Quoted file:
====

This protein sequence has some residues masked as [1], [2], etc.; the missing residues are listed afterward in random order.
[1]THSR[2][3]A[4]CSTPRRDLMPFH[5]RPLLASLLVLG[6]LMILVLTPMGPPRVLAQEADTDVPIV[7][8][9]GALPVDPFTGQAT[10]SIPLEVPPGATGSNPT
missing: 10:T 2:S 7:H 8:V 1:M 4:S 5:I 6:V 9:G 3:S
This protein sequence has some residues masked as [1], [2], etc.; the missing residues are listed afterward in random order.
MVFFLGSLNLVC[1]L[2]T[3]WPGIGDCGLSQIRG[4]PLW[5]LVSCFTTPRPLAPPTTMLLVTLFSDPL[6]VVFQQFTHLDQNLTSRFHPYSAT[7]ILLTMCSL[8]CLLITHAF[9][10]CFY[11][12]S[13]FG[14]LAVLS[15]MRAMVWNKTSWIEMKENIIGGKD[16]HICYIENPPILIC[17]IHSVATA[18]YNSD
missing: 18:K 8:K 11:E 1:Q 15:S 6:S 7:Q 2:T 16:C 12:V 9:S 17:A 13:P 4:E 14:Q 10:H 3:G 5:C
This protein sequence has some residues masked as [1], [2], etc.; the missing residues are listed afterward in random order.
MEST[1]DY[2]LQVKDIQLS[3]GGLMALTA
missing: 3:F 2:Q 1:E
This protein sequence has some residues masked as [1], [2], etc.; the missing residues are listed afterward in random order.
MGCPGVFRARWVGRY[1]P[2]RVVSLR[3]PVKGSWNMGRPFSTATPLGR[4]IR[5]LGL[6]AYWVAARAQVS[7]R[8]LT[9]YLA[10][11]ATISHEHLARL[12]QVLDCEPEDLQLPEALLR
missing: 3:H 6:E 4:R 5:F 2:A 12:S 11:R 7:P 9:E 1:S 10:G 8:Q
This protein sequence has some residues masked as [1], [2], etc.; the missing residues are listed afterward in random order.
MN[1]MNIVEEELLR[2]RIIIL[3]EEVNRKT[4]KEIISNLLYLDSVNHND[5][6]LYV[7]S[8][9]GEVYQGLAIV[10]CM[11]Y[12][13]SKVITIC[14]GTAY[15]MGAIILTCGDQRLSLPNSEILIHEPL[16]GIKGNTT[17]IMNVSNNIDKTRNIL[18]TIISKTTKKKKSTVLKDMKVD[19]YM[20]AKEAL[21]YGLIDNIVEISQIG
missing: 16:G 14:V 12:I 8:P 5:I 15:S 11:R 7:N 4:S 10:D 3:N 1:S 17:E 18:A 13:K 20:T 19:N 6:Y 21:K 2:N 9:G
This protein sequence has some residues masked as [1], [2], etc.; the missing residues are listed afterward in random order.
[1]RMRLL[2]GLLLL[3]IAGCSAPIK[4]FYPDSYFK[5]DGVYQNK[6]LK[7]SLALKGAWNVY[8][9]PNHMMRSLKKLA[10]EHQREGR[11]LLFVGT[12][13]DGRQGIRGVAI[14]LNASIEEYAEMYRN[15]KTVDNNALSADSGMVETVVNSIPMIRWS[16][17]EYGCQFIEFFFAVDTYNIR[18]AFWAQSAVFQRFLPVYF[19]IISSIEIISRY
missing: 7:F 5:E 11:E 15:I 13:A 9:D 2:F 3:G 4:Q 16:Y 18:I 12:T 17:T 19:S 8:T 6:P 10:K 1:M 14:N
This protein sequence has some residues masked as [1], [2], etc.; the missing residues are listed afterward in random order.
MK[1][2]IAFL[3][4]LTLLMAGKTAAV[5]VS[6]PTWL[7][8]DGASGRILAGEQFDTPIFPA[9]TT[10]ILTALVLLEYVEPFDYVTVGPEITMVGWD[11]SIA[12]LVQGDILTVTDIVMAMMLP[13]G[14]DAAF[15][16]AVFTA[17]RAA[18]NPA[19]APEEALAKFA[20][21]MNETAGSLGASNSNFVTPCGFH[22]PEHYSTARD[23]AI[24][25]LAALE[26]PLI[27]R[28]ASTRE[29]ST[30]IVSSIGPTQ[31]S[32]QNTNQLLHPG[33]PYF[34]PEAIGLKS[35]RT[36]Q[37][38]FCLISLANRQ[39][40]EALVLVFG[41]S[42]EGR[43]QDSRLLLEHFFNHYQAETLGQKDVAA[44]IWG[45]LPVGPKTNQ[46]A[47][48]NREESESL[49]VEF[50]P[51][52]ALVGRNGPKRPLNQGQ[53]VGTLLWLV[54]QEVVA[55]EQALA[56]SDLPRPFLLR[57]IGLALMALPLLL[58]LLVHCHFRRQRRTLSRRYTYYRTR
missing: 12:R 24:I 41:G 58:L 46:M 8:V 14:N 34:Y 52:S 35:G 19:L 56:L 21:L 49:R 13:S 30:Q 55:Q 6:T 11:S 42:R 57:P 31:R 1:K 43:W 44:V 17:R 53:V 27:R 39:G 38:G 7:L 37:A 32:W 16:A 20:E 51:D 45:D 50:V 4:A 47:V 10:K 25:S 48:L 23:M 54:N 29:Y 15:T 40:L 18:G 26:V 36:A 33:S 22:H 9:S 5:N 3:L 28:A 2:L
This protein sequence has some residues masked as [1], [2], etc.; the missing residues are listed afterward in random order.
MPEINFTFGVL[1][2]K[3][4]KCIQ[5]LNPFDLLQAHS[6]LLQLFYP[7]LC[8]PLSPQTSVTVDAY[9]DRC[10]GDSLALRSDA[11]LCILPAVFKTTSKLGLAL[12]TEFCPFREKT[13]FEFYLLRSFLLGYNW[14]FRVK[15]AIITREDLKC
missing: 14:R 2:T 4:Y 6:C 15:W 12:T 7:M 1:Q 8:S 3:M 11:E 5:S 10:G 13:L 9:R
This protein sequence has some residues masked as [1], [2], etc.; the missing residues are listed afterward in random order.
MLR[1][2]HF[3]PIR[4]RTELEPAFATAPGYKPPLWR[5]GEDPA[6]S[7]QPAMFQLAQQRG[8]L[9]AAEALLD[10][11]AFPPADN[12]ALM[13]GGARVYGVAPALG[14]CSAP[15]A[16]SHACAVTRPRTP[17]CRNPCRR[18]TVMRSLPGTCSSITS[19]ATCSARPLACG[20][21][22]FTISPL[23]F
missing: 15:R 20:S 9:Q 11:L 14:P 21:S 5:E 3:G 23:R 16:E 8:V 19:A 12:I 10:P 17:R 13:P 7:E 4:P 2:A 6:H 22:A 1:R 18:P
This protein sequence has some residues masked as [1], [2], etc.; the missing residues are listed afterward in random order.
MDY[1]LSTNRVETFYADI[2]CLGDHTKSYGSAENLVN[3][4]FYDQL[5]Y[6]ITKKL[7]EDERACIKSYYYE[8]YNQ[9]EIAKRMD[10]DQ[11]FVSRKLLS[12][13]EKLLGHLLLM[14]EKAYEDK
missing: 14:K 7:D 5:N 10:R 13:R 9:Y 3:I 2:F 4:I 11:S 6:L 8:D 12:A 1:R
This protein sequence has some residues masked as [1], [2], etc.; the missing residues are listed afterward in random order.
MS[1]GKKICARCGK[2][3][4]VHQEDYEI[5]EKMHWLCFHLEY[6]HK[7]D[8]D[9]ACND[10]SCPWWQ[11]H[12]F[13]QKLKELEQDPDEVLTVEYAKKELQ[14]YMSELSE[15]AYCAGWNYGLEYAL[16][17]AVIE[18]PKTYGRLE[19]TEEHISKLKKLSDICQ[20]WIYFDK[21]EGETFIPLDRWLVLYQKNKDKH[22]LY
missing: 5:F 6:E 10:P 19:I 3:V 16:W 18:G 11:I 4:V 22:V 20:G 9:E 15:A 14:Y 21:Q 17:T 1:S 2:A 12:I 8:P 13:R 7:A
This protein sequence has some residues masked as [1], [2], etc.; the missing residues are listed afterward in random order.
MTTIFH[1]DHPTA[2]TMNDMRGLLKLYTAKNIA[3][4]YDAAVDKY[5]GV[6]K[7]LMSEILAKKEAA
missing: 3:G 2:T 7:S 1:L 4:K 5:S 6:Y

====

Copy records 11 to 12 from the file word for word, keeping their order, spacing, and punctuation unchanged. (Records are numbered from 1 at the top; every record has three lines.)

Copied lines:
This protein sequence has some residues masked as [1], [2], etc.; the missing residues are listed afterward in random order.
MS[1]GKKICARCGK[2][3][4]VHQEDYEI[5]EKMHWLCFHLEY[6]HK[7]D[8]D[9]ACND[10]SCPWWQ[11]H[12]F[13]QKLKELEQDPDEVLTVEYAKKELQ[14]YMSELSE[15]AYCAGWNYGLEYAL[16][17]AVIE[18]PKTYGRLE[19]TEEHISKLKKLSDICQ[20]WIYFDK[21]EGETFIPLDRWLVLYQKNKDKH[22]LY
missing: 5:F 6:E 10:P 19:I 3:V 16:W 18:G 11:I 4:V 22:V 20:G 9:E 15:A 14:Y 21:Q 17:T 1:S 2:A 12:I 8:P 13:R 7:A
This protein sequence has some residues masked as [1], [2], etc.; the missing residues are listed afterward in random order.
MTTIFH[1]DHPTA[2]TMNDMRGLLKLYTAKNIA[3][4]YDAAVDKY[5]GV[6]K[7]LMSEILAKKEAA
missing: 3:G 2:T 7:S 1:L 4:K 5:S 6:Y